Previously, I mentioned I’d been going through the World War II correspondence between my grandmother, Connie Maris in Holland, Michigan, and her husband, Chaplain (Captain) Marvin E. Maris, serving overseas’ in New Guinea and the Philippines from 1944 – 1945 (Below is my grandfather’s sketch of his Pacific service journey.)


Connie’s daily letter-writing habits detailed her many activities as a young mother of two,  the local town’s goings-on, church happenings (she was very active in the Holland Methodist Church), and tons of gossip, all interspersed with her varied thoughts, observations and feelings on all kinds of subject matter.  I remember Grandmother Connie was never one to hold opinions to herself.  I see that, in her younger years, that held true as well from the letters I’ve been reading.

As the 75th anniversary arrives of the bombing of Hiroshima and Nagasaki, as well as the ending of World War II (V-J Day, August 15, 1945), I’d like to share in this post two letters written from Connie to Marvin.  Both were composed while she was attending a 1-week Christian retreat camp at Lake Louise, located in Johannesburg, Michigan.  This was 215 miles from Holland, where she was living while waiting for her husband to come home from the war.  Connie had volunteered to be one of the counselors for the young girls and also the leader for several adult Bible study groups.  My mom was attending as well, age 12, and my uncle, age 7.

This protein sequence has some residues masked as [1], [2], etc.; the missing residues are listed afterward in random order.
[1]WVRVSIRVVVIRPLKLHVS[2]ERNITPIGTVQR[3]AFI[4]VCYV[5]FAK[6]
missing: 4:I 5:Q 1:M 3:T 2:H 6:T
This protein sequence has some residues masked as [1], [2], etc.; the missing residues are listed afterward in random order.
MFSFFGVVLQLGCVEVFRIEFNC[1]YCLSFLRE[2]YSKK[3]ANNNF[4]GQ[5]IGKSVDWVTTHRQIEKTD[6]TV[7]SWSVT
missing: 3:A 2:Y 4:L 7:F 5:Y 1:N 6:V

Before launching into the letters, I’m including a bit of information regarding the camp and its ties to Christianity and Methodism.

A History of Lake Louise Camp  (Taken from the Lake Louise website)

As the logging era in Northern Michigan waned and Great Depression descended upon the United States, the Horner family of Eaton Rapids, MI held approximately 5,500 acres of “stump land” surrounding a spring-fed lake in Northern Michigan.